Ideas from the team


A Guide to Making Better Videos in the Arts

Chris Marr is an alumnus of Spektrix.

What’s the secret to success when it comes to creating videos?

Videos are everywhere online, from autoplay videos in your Facebook timeline to the content behemoth that is YouTube (currently the 3rd most popular site in the world, after Google and Facebook). And videos aren’t going away any time soon. People are consuming more image-led content generally, not just video. The number of users of the photo-sharing platform Instagram have officially surpassed Twitter. And according to Cisco, by 2017 video will account for 69% of all consumer internet traffic. Plenty of arts organisations are already making the most of this medium, but what’s the secret to video success for arts marketers? How can you make sure that the vibrancy and uniqueness of your work comes across online? Here are some thoughts on what you can achieve with video, and suggestions of how to make the most of it.

What videos can you make?

  • Short-form social videos

There are options to suit all kinds of marketing budgets when it comes to video. At the cheaper end of the scale, with some creativity and ingenuity, arts marketers have plenty of tools available to them to make simpler, inexpensive videos to show off their organisation. Although under-used by the arts, Vine is a powerfully simple tool for creating short-form, low-budget films on your phone. The Globe’s Vine stream, for example, is full of valuable and shareable content produced for next-to-no money.

Vine isn’t the only one operating in this space too. Twitter recently introduced a similar functionality themselves – with 30-second, non-looping videos that appear directly in timelines – whilst Instagram now offers its users a mix of static photographs alongside short videos. This Instagram example from the National Theatre of Scotland successfully showcases the vibrancy and excitement of an outdoor event for very little expense.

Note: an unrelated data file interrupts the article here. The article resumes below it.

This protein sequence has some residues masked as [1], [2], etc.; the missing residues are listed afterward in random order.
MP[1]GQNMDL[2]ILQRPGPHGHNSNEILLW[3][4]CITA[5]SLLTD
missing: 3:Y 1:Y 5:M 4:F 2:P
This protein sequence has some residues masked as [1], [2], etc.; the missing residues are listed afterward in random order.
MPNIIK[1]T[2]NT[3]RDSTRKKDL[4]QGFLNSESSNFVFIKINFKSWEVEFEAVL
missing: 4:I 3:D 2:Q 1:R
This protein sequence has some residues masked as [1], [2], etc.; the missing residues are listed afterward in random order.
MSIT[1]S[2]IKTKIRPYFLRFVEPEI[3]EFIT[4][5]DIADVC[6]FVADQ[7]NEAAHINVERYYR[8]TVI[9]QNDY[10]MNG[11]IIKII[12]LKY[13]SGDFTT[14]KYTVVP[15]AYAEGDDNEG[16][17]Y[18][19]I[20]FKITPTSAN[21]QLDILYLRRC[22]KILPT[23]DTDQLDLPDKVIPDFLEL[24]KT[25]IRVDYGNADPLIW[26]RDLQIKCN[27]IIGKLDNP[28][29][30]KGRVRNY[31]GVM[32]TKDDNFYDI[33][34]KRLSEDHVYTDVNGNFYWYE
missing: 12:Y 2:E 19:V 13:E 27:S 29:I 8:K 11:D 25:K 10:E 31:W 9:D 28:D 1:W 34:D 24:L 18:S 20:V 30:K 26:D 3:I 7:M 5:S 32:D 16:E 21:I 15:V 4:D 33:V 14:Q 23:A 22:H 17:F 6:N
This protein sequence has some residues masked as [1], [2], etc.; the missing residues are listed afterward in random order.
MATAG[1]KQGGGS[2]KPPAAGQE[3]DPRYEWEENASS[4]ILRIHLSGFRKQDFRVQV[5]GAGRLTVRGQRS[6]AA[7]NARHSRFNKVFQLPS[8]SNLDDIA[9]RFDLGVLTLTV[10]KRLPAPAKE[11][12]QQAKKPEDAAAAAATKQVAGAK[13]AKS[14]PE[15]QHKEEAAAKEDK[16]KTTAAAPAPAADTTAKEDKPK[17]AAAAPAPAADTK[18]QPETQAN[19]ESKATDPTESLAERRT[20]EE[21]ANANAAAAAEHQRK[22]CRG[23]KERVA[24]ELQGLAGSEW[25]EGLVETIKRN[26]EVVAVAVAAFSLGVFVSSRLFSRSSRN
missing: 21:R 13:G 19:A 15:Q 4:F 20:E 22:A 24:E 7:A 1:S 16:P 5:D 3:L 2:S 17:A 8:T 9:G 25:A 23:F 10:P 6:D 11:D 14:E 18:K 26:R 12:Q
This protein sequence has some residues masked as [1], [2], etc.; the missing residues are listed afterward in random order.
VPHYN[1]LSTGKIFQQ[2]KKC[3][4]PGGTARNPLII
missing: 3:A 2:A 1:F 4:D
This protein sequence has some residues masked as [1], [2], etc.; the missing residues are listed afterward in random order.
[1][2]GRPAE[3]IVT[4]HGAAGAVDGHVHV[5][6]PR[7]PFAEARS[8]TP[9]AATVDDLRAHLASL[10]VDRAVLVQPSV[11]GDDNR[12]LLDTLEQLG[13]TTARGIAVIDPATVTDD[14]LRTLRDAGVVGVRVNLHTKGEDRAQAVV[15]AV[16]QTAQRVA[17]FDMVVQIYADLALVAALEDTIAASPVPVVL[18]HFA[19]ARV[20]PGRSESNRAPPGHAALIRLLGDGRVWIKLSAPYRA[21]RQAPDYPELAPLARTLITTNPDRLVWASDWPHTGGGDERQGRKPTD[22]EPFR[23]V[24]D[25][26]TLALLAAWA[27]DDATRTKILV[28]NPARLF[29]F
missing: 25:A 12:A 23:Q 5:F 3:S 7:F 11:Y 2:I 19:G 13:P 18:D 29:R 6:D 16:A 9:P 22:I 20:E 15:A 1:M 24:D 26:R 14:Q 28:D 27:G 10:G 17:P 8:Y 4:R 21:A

• Trailers

Often professionally-produced (and taking their cue from movie trailers) these are likely to make a greater dent in your budget, and might include previews of the show on stage, or take a look at the context behind it. These needn’t break the bank, however; this simple and fun video from Sadler’s Wells showcases how, when arts organisations have access to all of the creativity in the world, a limited budget needn’t be a barrier to sharing this creativity online.

  • Q&As or post-show discussions

What’s this show about? Where did the idea come from? Sit your director or writer down, and let them sell their shows to your audience. This Emma Rice interview from the RSC is a simple, good example.

  • Meet the cast

One camera, some willing actors and a few photos is all you need to create meet the cast videos, giving a different behind the scenes look at a production. This video from the Donmar’s West End transfer of My Night With Reg is an effective and inexpensive example.

  • Video diaries

Producing theatres and companies can open up the creative process in a completely different way, by documenting how a piece of work develops in the rehearsal room. Although certainly not to everyone’s tastes (for many, it’s important that the rehearsal room remains private) there are ways of managing this successfully. The Wooster Group’s long-running series of online videos, for instance, are a fun, interesting and popular look behind the scenes of their daily work.